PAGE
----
The rising number of journalists being killed in the Philippines prompted director Joel Lamangan and screenwriter Boni Ilagan to collaborate for a film that aims to raise awareness about this disturbing trend.
The Ampatuan massacre in 2009 turned the Philippines into the world’s most dangerous country for journalists, surpassing even war-torn Iraq. This is based on research by the New York-based group, Committee to Protect Journalists (CPJ). The independent, nonprofit organization even called the massacre "the single worst mass killing of journalists in history."
As a result, Direk Joel teamed up with AEI Productions and XITI Films to create Deadline, an indie film that aims to be an eye-opener about media killings and warlordism in the Philippines.
In Deadline (international title: Reign of Impunity), Allen Dizon, Ina Feleo, Luis Alandy, TJ Trinidad and Lovi Poe portray journalists whose lives are in danger for exposing the truth about warlords. In the Philippines, this term refers to powerful politicians who maintain control over a certain province through a heavily-armed private army.
"Napakasakit para sa ating mga Pilipino na nakakatakot na ang Pilipinas. Pati tayo nahihiya sa ibang mga bansa. Siyempre dapat affected tayo kasi Pilipino tayo," says lead actor Allen Dizon, who is cast as Azad Zinan, a journalist based in Mindanao.
Allen’s character incurs the wrath of Governor Muntazir Ghazi (portrayed by Tirso Cruz III). For this reason, Azad and his girlfriend Claire Pasilan (portrayed by Ina Feleo) are hunted down by the henchmen of the warlord.
The abusive governor is a close ally of the Philippine president and his private army was created with the support of the national government.
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The governor’s influence extends even up to Metro Manila where he orders the execution of Henry Rosales (portrayed by Luis Alandy), the president of the Philippine League of Journalists.
TV journalist Greta Manarang (portrayed by Lovi Poe) is heartbroken by the death of her fiancé Henry, prompting her to do an investigative report on his death. She crosses paths with Ross Rivera (portrayed by TJ Trinidad), a pro-administration reporter who eventually helps her search for justice.
Raquel Villavicencio is cast as the mother of Azad (Allen) while Tony Mabesa plays the editor of the newspaper where Ross works. John Apacible, Richard Quan and Benjie Felipe serve as the governor’s henchmen.
FILM WITH A MISSION. This political thriller is a timely homage to the many journalists who have sacrificed their lives in pursuit of the truth.
Lead actor Allen Dizon believes that creating films like Deadline will raise awareness among viewers and will hopefully lead to a peaceful solution in the future.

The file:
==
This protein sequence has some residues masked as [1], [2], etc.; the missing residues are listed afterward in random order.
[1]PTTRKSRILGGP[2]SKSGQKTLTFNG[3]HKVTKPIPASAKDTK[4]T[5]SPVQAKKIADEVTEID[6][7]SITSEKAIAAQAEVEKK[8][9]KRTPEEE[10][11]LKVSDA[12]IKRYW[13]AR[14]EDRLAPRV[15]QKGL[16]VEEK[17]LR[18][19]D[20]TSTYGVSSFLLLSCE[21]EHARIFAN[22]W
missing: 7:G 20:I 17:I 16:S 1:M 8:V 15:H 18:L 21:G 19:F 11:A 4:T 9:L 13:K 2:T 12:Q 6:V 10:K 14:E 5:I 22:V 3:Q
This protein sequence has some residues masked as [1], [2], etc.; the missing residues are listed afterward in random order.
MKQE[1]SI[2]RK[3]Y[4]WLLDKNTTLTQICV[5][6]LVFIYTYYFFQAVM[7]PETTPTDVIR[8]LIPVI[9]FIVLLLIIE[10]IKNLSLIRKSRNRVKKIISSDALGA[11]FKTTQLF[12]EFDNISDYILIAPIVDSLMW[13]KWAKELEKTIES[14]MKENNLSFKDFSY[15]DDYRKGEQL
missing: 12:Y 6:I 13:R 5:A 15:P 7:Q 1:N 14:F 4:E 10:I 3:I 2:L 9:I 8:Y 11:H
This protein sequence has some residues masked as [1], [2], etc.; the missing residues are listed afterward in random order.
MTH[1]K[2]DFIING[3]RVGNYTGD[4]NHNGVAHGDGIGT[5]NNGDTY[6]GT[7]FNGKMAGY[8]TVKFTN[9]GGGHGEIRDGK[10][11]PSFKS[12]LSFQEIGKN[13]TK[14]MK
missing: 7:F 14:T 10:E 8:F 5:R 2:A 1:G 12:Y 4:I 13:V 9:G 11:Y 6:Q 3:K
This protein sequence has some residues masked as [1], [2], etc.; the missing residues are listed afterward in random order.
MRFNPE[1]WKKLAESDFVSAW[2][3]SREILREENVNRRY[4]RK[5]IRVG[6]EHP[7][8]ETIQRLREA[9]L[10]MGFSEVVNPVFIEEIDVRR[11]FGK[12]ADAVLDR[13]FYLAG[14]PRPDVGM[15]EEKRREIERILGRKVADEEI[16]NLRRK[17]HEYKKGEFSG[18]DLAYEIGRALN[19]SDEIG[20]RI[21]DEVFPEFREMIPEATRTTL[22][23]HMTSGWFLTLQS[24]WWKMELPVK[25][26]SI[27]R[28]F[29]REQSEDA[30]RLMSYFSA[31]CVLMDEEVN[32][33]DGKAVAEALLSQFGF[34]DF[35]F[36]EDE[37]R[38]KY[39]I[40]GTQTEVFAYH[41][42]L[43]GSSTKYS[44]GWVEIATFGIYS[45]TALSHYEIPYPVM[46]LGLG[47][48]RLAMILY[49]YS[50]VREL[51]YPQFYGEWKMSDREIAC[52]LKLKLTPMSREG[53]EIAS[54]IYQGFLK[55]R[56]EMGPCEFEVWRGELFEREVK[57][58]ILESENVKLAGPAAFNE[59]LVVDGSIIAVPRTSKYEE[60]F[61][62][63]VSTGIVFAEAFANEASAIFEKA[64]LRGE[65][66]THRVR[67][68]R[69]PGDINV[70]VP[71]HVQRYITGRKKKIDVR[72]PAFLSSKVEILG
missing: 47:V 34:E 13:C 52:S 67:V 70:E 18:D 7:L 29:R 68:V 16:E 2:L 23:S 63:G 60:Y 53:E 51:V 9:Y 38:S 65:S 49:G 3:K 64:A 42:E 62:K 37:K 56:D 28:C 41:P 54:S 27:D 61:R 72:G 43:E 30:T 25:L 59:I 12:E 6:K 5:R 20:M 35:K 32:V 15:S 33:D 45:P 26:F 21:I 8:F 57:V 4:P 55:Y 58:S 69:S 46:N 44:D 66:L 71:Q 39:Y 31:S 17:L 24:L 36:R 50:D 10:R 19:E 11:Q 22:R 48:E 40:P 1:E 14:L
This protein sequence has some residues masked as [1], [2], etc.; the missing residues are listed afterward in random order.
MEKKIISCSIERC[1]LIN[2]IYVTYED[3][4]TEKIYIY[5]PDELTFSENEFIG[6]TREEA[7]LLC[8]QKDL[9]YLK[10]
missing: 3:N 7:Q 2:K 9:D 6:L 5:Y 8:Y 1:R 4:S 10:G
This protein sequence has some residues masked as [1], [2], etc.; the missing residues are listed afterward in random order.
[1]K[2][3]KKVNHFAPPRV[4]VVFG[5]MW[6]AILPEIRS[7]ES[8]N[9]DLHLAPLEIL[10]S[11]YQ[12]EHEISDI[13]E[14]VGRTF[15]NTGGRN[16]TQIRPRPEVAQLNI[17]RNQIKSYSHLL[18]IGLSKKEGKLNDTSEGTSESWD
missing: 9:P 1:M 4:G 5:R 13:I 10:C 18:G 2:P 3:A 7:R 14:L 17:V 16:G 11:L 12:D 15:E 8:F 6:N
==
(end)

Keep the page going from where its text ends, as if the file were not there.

"Para sa akin, kailangang gawin ang pelikula na ito kasi pag napag-usapan ito, yung mga gumagawa ng pagpaslang sa mga media, baka mabawasan. Sana totally wala nang mapatay.
"Dito kasi sa atin pag hindi napapag-usapan, binabalewala. Itong Deadline, para ito sa mga biktima ng mga media killings, especially ang Ampatuan massacre."
Allen also hopes that politicians realize that journalists are only doing their job—to report about people and events as accurately as possible.
"Hindi porke’t all powerful sila, may pera sila, huwag naman nila idaan sa pagpaslang. Sana isipin rin nila ang ibang tao kasi nagtatrabaho lang sila para sa kanilang pamilya, para sa bansa," he points out.
Just like Allen, TJ Trinidad also believes that Deadline has a powerful message that needs to be shared to viewers.
"I love what the movie is trying to tell. I think something as socially relevant as this film needs to be told.
"People really need to know more about these things and why these things happen...it’s important for them to know who are the victims and why do they get victimized."
Since TJ has already tried directing through his full-length film MKAK, how has this helped him in the craft of acting?
"It changed a lot with regards to understanding the process of casting scenes. As an actor, I have a deeper appreciation of the whole thing-from pre-production to post. Dati, papasok ka lang sa eksena at aarte ka lang.
"When you do a TV show, because of the time constraints you have certain limitations and they can be good or bad. It’s good because it forces you to be more creative to be able to tell the story in a short span of time. It’s bad kasi nakakapagod. Every day, you do 20 to 30 sequences a day as opposed to doing a few sequences in a film," he explained.
Veteran broadcast journalists Cheche Lazaro and Ted Failon showed their support for this film by making cameo appearances in Deadline, which is slated to open soon in Philippine cinemas.